The Future as a Series of Transitions
Qualitative Study of Heart Failure Patients and Their Informal Caregivers
Published in: Journal of General Internal Medicine, v. 30, no. 2, Feb. 2015, p. 176-182
Posted on RAND.org on May 01, 2016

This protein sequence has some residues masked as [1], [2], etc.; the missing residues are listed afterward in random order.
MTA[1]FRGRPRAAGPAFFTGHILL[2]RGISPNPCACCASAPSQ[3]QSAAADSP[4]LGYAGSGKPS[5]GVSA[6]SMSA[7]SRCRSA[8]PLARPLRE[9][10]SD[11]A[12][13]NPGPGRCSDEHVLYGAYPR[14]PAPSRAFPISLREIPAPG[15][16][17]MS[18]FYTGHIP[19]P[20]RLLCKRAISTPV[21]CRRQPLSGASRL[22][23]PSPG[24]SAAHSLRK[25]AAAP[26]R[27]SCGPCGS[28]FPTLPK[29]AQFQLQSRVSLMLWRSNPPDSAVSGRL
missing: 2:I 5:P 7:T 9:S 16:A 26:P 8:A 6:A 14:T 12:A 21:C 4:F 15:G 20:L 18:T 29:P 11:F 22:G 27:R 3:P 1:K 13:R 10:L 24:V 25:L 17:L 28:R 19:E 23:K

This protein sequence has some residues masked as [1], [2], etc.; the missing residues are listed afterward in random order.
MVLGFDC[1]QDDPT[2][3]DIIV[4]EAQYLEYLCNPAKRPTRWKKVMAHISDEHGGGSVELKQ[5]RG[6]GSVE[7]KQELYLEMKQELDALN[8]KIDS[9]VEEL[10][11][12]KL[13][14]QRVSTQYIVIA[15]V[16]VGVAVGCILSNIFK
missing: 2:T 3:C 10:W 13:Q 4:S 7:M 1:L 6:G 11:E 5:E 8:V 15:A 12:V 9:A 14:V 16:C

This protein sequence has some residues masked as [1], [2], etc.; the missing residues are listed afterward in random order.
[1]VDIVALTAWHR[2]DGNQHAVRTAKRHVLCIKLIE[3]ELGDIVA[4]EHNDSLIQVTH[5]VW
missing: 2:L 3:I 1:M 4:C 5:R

BACKGROUND: Advance care planning often only focuses on written advance directives rather than on future goals important to patients and families. Heart failure has a particularly uncertain future with variable clinical trajectories. A better understanding of patient and family concerns about and perceptions of the future could improve advance care planning. OBJECTIVE: We aimed to identify how patients with heart failure and their informal (family) caregivers perceive their future. DESIGN: This was a cross-sectional study using qualitative methods. PARTICIPANTS: Thirty-three patients from an academic health care system with New York Heart Association class II–IV heart failure and 20 of their informal caregivers participated in the study. We used a purposive sampling strategy to include patients within a range of ages and health statuses. APPROACH: Participants were asked in individual, semi-structured interviews: "When you think about what lies ahead, what comes to mind?" Qualitative analysis used an inductive approach. Early in the analysis, it became clear that participants' narratives about the future were described in terms of past transitions. This led us to use transition theory to further guide analysis. Transition theory describes how people restructure their reality and resolve uncertainty during change. KEY RESULTS: Patients and their caregivers talked about past and present transitions when asked about the future: "The present gets in the way of talking about the future." We identified four common pivotal transitions, including the shock of first being diagnosed with heart failure; learning to adjust to life with heart failure; reframing and taking back control of one's life; and understanding and accepting that death is inevitable. Concerns about the future were framed based on the most recent transition. CONCLUSIONS: Patients and caregivers view heart failure as a series of transitions, including the shock of first being diagnosed; learning to adjust to life with the condition; reframing and taking back control of one's life; and understanding and accepting that death is inevitable.